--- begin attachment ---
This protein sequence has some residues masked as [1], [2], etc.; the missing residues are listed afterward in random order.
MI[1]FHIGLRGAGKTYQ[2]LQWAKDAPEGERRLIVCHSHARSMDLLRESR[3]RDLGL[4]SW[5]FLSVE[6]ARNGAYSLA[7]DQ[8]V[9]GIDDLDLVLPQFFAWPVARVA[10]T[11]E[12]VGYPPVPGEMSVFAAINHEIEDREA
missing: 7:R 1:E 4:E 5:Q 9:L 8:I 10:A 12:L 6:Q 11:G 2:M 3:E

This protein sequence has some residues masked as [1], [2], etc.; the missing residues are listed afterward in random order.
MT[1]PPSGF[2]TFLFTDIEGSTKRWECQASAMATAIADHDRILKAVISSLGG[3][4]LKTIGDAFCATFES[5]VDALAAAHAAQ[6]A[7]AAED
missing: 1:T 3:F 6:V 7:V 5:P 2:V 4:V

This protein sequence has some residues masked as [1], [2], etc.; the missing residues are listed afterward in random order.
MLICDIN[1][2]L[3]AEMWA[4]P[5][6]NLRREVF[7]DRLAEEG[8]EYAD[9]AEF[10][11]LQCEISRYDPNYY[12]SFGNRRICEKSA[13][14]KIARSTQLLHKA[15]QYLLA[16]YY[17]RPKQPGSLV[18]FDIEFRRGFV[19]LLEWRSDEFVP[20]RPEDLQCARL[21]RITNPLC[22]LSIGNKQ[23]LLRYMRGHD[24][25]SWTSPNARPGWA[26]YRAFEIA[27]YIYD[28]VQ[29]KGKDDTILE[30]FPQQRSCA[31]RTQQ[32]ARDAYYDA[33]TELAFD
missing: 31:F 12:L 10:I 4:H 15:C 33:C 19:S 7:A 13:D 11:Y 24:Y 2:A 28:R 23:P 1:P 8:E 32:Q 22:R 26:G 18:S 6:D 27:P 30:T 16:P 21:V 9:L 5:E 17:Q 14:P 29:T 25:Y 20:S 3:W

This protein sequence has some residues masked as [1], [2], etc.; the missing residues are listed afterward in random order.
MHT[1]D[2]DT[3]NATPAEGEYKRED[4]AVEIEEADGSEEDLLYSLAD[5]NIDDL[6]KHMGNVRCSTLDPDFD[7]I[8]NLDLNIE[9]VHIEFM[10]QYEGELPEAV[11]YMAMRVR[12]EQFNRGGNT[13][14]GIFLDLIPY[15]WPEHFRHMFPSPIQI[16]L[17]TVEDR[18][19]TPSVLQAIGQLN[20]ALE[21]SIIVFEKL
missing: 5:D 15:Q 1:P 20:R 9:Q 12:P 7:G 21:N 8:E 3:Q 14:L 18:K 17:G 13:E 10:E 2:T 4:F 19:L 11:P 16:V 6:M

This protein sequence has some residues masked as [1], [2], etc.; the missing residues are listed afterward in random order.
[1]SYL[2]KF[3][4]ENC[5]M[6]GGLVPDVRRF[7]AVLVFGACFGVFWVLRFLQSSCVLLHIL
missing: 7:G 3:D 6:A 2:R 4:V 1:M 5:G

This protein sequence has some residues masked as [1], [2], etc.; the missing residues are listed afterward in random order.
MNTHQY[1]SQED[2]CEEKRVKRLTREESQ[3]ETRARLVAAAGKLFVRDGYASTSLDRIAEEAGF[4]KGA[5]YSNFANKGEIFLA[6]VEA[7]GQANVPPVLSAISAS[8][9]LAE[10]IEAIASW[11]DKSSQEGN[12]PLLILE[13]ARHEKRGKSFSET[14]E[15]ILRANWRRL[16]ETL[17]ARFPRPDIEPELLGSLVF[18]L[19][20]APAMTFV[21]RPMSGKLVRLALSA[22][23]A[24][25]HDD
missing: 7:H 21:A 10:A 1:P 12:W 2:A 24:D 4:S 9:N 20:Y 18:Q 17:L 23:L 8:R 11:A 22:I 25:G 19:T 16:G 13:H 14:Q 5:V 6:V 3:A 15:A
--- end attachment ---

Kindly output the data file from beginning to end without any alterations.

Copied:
This protein sequence has some residues masked as [1], [2], etc.; the missing residues are listed afterward in random order.
MI[1]FHIGLRGAGKTYQ[2]LQWAKDAPEGERRLIVCHSHARSMDLLRESR[3]RDLGL[4]SW[5]FLSVE[6]ARNGAYSLA[7]DQ[8]V[9]GIDDLDLVLPQFFAWPVARVA[10]T[11]E[12]VGYPPVPGEMSVFAAINHEIEDREA
missing: 7:R 1:E 4:E 5:Q 9:L 8:I 10:A 12:L 6:Q 11:G 2:M 3:E

This protein sequence has some residues masked as [1], [2], etc.; the missing residues are listed afterward in random order.
MT[1]PPSGF[2]TFLFTDIEGSTKRWECQASAMATAIADHDRILKAVISSLGG[3][4]LKTIGDAFCATFES[5]VDALAAAHAAQ[6]A[7]AAED
missing: 1:T 3:F 6:V 7:V 5:P 2:V 4:V

This protein sequence has some residues masked as [1], [2], etc.; the missing residues are listed afterward in random order.
MLICDIN[1][2]L[3]AEMWA[4]P[5][6]NLRREVF[7]DRLAEEG[8]EYAD[9]AEF[10][11]LQCEISRYDPNYY[12]SFGNRRICEKSA[13][14]KIARSTQLLHKA[15]QYLLA[16]YY[17]RPKQPGSLV[18]FDIEFRRGFV[19]LLEWRSDEFVP[20]RPEDLQCARL[21]RITNPLC[22]LSIGNKQ[23]LLRYMRGHD[24][25]SWTSPNARPGWA[26]YRAFEIA[27]YIYD[28]VQ[29]KGKDDTILE[30]FPQQRSCA[31]RTQQ[32]ARDAYYDA[33]TELAFD
missing: 31:F 12:L 10:I 4:H 15:C 33:C 19:S 7:A 13:D 11:Y 24:Y 2:A 28:R 23:P 1:P 8:E 32:Q 22:R 26:G 18:S 6:D 27:P 30:T 16:P 21:V 9:L 5:E 17:Q 14:P 29:T 25:Y 20:S 3:W

This protein sequence has some residues masked as [1], [2], etc.; the missing residues are listed afterward in random order.
MHT[1]D[2]DT[3]NATPAEGEYKRED[4]AVEIEEADGSEEDLLYSLAD[5]NIDDL[6]KHMGNVRCSTLDPDFD[7]I[8]NLDLNIE[9]VHIEFM[10]QYEGELPEAV[11]YMAMRVR[12]EQFNRGGNT[13][14]GIFLDLIPY[15]WPEHFRHMFPSPIQI[16]L[17]TVEDR[18][19]TPSVLQAIGQLN[20]ALE[21]SIIVFEKL
missing: 5:D 15:Q 1:P 20:R 9:Q 12:P 7:G 21:N 8:E 3:Q 14:L 18:K 17:G 13:E 10:E 2:T 4:F 19:L 11:P 16:V 6:M

This protein sequence has some residues masked as [1], [2], etc.; the missing residues are listed afterward in random order.
[1]SYL[2]KF[3][4]ENC[5]M[6]GGLVPDVRRF[7]AVLVFGACFGVFWVLRFLQSSCVLLHIL
missing: 7:G 3:D 6:A 2:R 4:V 1:M 5:G

This protein sequence has some residues masked as [1], [2], etc.; the missing residues are listed afterward in random order.
MNTHQY[1]SQED[2]CEEKRVKRLTREESQ[3]ETRARLVAAAGKLFVRDGYASTSLDRIAEEAGF[4]KGA[5]YSNFANKGEIFLA[6]VEA[7]GQANVPPVLSAISAS[8][9]LAE[10]IEAIASW[11]DKSSQEGN[12]PLLILE[13]ARHEKRGKSFSET[14]E[15]ILRANWRRL[16]ETL[17]ARFPRPDIEPELLGSLVF[18]L[19][20]APAMTFV[21]RPMSGKLVRLALSA[22][23]A[24][25]HDD
missing: 7:H 21:A 10:A 1:P 12:W 2:A 24:D 4:S 9:N 20:Y 18:Q 17:L 23:L 8:R 11:A 22:I 25:G 19:T 16:G 13:H 14:Q 5:V 6:V 3:A 15:A